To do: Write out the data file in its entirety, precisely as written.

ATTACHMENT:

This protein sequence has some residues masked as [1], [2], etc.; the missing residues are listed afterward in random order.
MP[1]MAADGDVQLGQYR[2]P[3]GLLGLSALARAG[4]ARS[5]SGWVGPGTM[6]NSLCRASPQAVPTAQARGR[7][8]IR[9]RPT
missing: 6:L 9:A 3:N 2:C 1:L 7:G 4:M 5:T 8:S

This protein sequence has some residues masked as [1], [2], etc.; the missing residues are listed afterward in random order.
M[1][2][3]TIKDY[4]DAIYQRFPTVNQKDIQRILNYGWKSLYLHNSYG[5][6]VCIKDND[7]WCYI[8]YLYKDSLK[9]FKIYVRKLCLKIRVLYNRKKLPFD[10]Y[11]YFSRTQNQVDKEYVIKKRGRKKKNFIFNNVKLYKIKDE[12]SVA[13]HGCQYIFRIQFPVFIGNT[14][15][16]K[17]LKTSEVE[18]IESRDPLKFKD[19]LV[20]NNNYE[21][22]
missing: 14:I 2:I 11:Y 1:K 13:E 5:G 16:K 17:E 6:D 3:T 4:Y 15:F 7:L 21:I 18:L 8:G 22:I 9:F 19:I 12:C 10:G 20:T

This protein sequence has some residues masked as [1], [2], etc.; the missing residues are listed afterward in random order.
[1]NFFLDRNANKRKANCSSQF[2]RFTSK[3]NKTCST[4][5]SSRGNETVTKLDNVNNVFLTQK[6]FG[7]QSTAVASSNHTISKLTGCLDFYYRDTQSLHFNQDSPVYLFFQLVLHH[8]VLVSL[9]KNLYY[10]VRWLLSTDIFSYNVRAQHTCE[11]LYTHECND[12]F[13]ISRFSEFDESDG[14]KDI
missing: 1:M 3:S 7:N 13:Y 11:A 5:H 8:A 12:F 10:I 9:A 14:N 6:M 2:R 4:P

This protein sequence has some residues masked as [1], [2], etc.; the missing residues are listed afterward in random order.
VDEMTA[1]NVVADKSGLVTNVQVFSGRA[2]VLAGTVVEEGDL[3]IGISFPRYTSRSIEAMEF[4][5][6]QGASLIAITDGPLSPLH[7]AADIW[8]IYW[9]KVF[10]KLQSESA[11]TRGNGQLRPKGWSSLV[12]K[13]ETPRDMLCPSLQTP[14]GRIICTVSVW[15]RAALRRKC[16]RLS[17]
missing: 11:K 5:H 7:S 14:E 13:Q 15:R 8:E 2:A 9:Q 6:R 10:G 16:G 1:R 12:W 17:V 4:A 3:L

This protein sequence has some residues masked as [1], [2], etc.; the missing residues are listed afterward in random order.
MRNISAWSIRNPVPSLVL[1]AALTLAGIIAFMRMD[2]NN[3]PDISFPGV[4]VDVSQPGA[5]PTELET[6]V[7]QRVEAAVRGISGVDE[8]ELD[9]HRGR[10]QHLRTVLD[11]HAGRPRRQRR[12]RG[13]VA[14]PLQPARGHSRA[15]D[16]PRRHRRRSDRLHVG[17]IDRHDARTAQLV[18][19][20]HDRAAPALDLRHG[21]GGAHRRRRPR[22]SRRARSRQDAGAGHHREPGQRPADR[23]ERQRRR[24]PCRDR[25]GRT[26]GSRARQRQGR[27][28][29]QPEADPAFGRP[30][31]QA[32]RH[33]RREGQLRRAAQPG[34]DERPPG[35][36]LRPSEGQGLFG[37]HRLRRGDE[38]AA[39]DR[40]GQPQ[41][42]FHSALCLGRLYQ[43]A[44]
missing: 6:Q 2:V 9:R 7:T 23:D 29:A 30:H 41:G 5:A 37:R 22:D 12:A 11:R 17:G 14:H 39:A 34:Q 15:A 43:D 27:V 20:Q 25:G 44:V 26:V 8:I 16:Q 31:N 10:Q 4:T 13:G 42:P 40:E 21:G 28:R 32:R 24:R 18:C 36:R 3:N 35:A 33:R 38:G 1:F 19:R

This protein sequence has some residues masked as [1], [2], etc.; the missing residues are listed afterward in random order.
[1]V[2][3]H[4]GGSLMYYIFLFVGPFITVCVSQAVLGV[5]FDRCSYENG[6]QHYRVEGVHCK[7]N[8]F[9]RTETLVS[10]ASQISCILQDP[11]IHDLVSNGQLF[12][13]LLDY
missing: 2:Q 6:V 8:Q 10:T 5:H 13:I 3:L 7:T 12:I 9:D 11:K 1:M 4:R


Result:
This protein sequence has some residues masked as [1], [2], etc.; the missing residues are listed afterward in random order.
MP[1]MAADGDVQLGQYR[2]P[3]GLLGLSALARAG[4]ARS[5]SGWVGPGTM[6]NSLCRASPQAVPTAQARGR[7][8]IR[9]RPT
missing: 6:L 9:A 3:N 2:C 1:L 7:G 4:M 5:T 8:S

This protein sequence has some residues masked as [1], [2], etc.; the missing residues are listed afterward in random order.
M[1][2][3]TIKDY[4]DAIYQRFPTVNQKDIQRILNYGWKSLYLHNSYG[5][6]VCIKDND[7]WCYI[8]YLYKDSLK[9]FKIYVRKLCLKIRVLYNRKKLPFD[10]Y[11]YFSRTQNQVDKEYVIKKRGRKKKNFIFNNVKLYKIKDE[12]SVA[13]HGCQYIFRIQFPVFIGNT[14][15][16]K[17]LKTSEVE[18]IESRDPLKFKD[19]LV[20]NNNYE[21][22]
missing: 14:I 2:I 11:Y 1:K 13:E 5:G 16:K 17:E 6:D 3:T 4:Y 15:F 7:L 21:I 18:L 8:G 22:I 9:F 19:I 12:C 10:G 20:T

This protein sequence has some residues masked as [1], [2], etc.; the missing residues are listed afterward in random order.
[1]NFFLDRNANKRKANCSSQF[2]RFTSK[3]NKTCST[4][5]SSRGNETVTKLDNVNNVFLTQK[6]FG[7]QSTAVASSNHTISKLTGCLDFYYRDTQSLHFNQDSPVYLFFQLVLHH[8]VLVSL[9]KNLYY[10]VRWLLSTDIFSYNVRAQHTCE[11]LYTHECND[12]F[13]ISRFSEFDESDG[14]KDI
missing: 1:M 3:S 7:N 13:Y 11:A 5:H 8:A 12:F 10:I 9:A 14:N 6:M 2:R 4:P

This protein sequence has some residues masked as [1], [2], etc.; the missing residues are listed afterward in random order.
VDEMTA[1]NVVADKSGLVTNVQVFSGRA[2]VLAGTVVEEGDL[3]IGISFPRYTSRSIEAMEF[4][5][6]QGASLIAITDGPLSPLH[7]AADIW[8]IYW[9]KVF[10]KLQSESA[11]TRGNGQLRPKGWSSLV[12]K[13]ETPRDMLCPSLQTP[14]GRIICTVSVW[15]RAALRRKC[16]RLS[17]
missing: 11:K 5:H 7:S 14:E 13:Q 15:R 8:E 2:A 9:Q 6:R 10:G 16:G 1:R 12:W 17:V 4:A 3:L

This protein sequence has some residues masked as [1], [2], etc.; the missing residues are listed afterward in random order.
MRNISAWSIRNPVPSLVL[1]AALTLAGIIAFMRMD[2]NN[3]PDISFPGV[4]VDVSQPGA[5]PTELET[6]V[7]QRVEAAVRGISGVDE[8]ELD[9]HRGR[10]QHLRTVLD[11]HAGRPRRQRR[12]RG[13]VA[14]PLQPARGHSRA[15]D[16]PRRHRRRSDRLHVG[17]IDRHDARTAQLV[18][19][20]HDRAAPALDLRHG[21]GGAHRRRRPR[22]SRRARSRQDAGAGHHREPGQRPADR[23]ERQRRR[24]PCRDR[25]GRT[26]GSRARQRQGR[27][28][29]QPEADPAFGRP[30][31]QA[32]RH[33]RREGQLRRAAQPG[34]DERPPG[35][36]LRPSEGQGLFG[37]HRLRRGDE[38]AA[39]DR[40]GQPQ[41][42]FHSALCLGRLYQ[43]A[44]
missing: 6:Q 2:V 9:R 7:T 23:D 29:A 30:H 41:G 5:A 37:R 22:D 12:A 11:R 17:G 14:H 39:A 34:Q 15:A 43:D 27:V 20:Q 25:G 44:V 26:V 8:I 16:Q 31:N 10:Q 4:T 13:G 42:P 40:E 21:G 28:R 32:R 24:R 18:C 36:R 3:N 35:A 33:R 38:G 1:F 19:R

This protein sequence has some residues masked as [1], [2], etc.; the missing residues are listed afterward in random order.
[1]V[2][3]H[4]GGSLMYYIFLFVGPFITVCVSQAVLGV[5]FDRCSYENG[6]QHYRVEGVHCK[7]N[8]F[9]RTETLVS[10]ASQISCILQDP[11]IHDLVSNGQLF[12][13]LLDY
missing: 2:Q 6:V 8:Q 10:T 5:H 13:I 3:L 7:T 12:I 9:D 11:K 1:M 4:R